The company has one main objective, which is to focus on automotive business. However, this objective is considerably general since managements can justify their actions to expand into other business as long as it relates to automotive. One obvious action is to provide financial services that contribute about 10. 5 percent of the company’s revenue, previously represent 13 percent of revenue in 2005 (Ford Motor Company, 2007a). 1. 1. 2. Strategies
Realizing the fierce competition in automotive industry, the company develops some anticipation actions to deal with the possible declining sales in North America market. In order to address market trends, the company decides to rely on four key principles/strategies as following: • Conduct restructuring in order to help Ford Motor Company to earn profits even in markets that sell lower volumes of vehicles • Improve product development and eliminating any complexity/difficulties in manufacturing
• Generating and maintaining enough liquidity to finance the two most priority • Encouraging teamwork and accountability throughout the company’s operation (Ford Motor Company, 2007a). 2. Strategic Managers 2. 1. Board of Directors Ford Company is considerably a fat organization, composing of 12 persons in Board of Directors and more than twenty executives. One similar characteristic that Ford’s board of directors has is their background in which at top level, most of directors have vast experience in financial and retail services.
This fact highlights that Ford has problems and managing their fund as justified in their strategies (see section 2. 2. 3) and it also explains why the company also serve financial service in addition to their core business in automotive manufacturing. John R. H. Bond (65 years old) previously served as non-executive chairman at HSBC; Stephen G. Butler (59) used to be Chief Executive Officer at KPMG, LLP; Irvine O. Hockaday, Jr. used to be Chief Executive Officer, Hallmark Cards, Inc. , and many others (Ford Motor Company, 2007a). 2. 2. Top Managements
In addition to board of directors, the company also has vast top managements, composing of Executive Officers Group and a number of Vice Presidents. According to 2006 Annual Report, we see that the company’s top managements’ structure are distributed into regional group in which each region (North America, Europe etc) has one Group Vice President to address each market needs. Fransisco N Codina, for instance, becomes the Group Vice President at North America. Meanwhile, John Flemming is the Group Vice President at Europe (Ford Motor Company, 2007a).
In addition to regional model, the company also has some top managements each is responsible for particular brand. John G. Parker, for example, is the Group Vice President for Mazda; Lewis K Booth is Executive Vice President for Ford’ luxury lines: Volvo, Jaguar, and Land Rover (Ford Motor Company, 2007a). 3. External Environment (EFAS table is in Excel format) 4. Internal Environment (IFAS table is in Excel format) 5. Analysis of Strategic Factors (SFAS table is in Excel format) 6. Strategic Alternatives & Recommended Strategy: Economics of Scale
According to several resources, Ford’s general strategy is to meet a single goal, economics of scale. Within the strategy, the company strives for producing vehicles in the most efficient cost structure and in the most timely manner and sell as many as they can. Pros • Ford’s production and pricing strategy are mostly directed to achieve faster and cheaper ways to build cars for market demands. It helps the company to build affordable vehicles for customers • The strategy helps the company finds the production time cycle from 36 to 24 months and reducing platforms from 24 to 16.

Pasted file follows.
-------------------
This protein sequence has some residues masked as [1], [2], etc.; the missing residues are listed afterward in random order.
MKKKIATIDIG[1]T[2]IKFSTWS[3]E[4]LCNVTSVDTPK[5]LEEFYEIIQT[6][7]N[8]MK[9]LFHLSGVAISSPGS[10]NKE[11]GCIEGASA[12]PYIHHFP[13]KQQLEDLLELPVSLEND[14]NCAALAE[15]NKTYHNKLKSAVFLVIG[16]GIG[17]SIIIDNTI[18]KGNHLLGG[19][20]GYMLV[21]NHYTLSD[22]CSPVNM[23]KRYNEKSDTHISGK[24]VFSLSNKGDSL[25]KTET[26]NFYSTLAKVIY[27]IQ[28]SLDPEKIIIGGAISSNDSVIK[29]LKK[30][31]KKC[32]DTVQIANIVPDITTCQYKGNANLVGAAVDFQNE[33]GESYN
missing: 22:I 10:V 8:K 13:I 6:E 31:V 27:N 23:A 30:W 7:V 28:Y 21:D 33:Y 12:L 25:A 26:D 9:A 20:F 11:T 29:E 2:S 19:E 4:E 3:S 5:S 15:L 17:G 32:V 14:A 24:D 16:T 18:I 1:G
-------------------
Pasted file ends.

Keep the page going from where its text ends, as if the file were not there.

Therefore, the strategy increases time-efficiency (Smith, 1996). Cons • Customers are segmented. Therefore, developing affordable price is not heavily true since customers would think there is a sacrifice to build ‘cheap’ cars like security, accessories etc. 6. 1. Recommended Strategy Despite being known as efficient producer of cheaper cars in the historical days, there are considerable developments within Ford’s strategic directions today. For instance, the company is now also aiming to be the market leader in the luxury car segment.
The Luxury division is established in 1999 to coordinate their luxury brands like Jaguar, land Rover, Volvo and Lincoln. Managers of the company believed that by coordinating these brands, the company is in the right position to become a major force in the luxury segment (Banks, 2001). Although, the company has successfully made brand extension for their luxury cars segments, still there are several recommendations to the Ford Motor Company to help increase the company’s conditions. • Change of Leadership According to some automotive analysts, Ford requires a new style of leadership.
Besides providing means to escape the old image, a change of leadership will also send a good message toward stakeholders, especially within these hard times (the declining market share in some key markets) • Design a New Market Image The company is known as producer of high quality and luxury cars with premium prices. The current image is about stability and elegance. It is about a legacy that is maintained and hoped to provide customers with the same amount of satisfaction. This image is losing to futuristic and ‘younger’ designs of cars that offer both quality and distinction.
Ford needs to find it new and better programs to demonstrate the new product image. • Introduce Hybrid Cars: Maintaining Ford’s Brand Name Currently, there are many kind hybrid cars from various brands such as Toyota, Honda and many others. Some examples of famous hybrid cars include the Toyota Prius, Honda Civic Hybrid (HCH), and the Honda Insight. Where are Ford’s cars? Although hybrid cars would not saleable within the next one year, still Ford should develop its prototype to tell customers they cope with the trend.